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Feel confident with any horse

Posted in Riding Schooling and Training Hacking Groundwork and Handling

Most of us have had a confidence crisis when riding or handling an excitable or tricky horse, but when you’re armed with the correct tools, the situation becomes much more manageable

Whether you’re clinging on to the end of the leadrope while your horse launches himself on the way out to the field for his allotted hour’s turnout or sitting perched while he jogs sideways up the road, flinging his head and snorting, it’s not a lot of fun. The temptation is to avoid doing it, maybe only riding a couple of times a week instead of most days, but the less your horse gets out, the more the problem will escalate, so the only thing for it is to crack on while keeping yourself as safe as possible.

Safety first

It goes without saying that you should always wear sturdy boots, gloves and your hat, and a body protector and air jacket can provide extra safety, as well as having the psychological benefit of making you feel safer.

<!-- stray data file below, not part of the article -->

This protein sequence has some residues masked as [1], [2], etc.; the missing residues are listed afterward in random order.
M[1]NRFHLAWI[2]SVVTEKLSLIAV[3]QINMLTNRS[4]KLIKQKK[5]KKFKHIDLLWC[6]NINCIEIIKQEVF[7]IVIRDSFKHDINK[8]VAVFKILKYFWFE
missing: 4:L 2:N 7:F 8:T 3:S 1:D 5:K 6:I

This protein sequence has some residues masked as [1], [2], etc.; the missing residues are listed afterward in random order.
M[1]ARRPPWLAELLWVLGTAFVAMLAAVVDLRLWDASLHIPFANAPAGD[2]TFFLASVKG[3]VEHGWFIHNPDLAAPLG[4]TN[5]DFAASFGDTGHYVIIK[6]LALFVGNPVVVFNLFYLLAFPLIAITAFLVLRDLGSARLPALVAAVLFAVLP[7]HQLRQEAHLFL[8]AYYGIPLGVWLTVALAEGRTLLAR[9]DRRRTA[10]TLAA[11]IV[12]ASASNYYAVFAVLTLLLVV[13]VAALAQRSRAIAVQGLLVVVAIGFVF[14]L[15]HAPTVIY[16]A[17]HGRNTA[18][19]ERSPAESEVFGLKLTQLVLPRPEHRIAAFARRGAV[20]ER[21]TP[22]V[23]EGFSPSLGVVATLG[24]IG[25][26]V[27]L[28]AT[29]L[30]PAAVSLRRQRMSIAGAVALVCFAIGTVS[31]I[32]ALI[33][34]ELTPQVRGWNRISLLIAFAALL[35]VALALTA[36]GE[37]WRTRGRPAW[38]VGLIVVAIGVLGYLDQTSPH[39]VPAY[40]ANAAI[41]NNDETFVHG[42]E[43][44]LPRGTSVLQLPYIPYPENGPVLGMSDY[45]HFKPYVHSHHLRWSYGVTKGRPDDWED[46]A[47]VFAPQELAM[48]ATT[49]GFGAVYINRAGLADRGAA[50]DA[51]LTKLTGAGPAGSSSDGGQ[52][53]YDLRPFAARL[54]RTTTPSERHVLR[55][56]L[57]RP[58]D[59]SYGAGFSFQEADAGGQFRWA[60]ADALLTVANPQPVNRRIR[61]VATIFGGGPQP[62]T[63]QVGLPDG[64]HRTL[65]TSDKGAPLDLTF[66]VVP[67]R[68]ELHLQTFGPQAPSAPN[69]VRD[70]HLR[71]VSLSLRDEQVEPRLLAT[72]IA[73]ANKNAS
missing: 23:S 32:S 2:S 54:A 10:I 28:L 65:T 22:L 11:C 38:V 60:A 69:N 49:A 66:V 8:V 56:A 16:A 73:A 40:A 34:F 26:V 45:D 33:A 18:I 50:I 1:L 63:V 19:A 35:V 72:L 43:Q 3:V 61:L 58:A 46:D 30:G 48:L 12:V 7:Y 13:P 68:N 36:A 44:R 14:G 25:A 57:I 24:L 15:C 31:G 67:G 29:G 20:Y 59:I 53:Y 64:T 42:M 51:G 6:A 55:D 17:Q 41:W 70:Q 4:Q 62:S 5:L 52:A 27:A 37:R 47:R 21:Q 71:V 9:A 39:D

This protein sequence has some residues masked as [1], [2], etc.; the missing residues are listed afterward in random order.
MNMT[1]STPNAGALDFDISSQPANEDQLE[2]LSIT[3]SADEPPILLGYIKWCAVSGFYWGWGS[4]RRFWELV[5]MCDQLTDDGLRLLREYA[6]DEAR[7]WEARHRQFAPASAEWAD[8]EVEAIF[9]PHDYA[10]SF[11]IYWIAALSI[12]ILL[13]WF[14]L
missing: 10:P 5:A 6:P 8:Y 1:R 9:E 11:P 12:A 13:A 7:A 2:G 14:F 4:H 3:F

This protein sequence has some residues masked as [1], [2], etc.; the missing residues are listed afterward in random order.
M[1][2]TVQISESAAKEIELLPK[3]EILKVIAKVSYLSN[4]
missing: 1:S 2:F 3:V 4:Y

Avoid taking unnecessary risks – for example, if it’s blowing a gale, don’t ride that day or if there are roadworks, go a different way – and think about what usually keeps your horse calmest – maybe it’s hacking with just one companion or going out in the field first. Don’t be afraid to speak up if you need to ask others to make allowances for you, such as letting you turn your horse out first.

Make sure someone knows where you are and that you have a fully charged phone with you, even if you’re just going out to the field.

Getting on board

When you’re riding there are various different scenarios that can light up your fresh horse, sometimes leading to behaviours such as bucking, rearing, spooking and even bolting. If your horse can be a handful to ride after a few days off or on a sharp, frosty morning, these tips will help you stay safe and in control…

1. If you have a ‘safe’, quiet route, stick to that on days when your horse is feeling sprightly

2. Don’t go anywhere potentially exciting – avoid wide, open spaces or anywhere where you’re likely to encounter other riders having a blast

3. Always use a neckstrap – you can hold it all the time if it makes you feel safer

4. If you’re feeling nervous, your horse will pick up on it and be more likely to react in an unfavourable way. Check that you aren’t perched forward or hanging on the reins and that you’re breathing – take deep breaths and even try sighing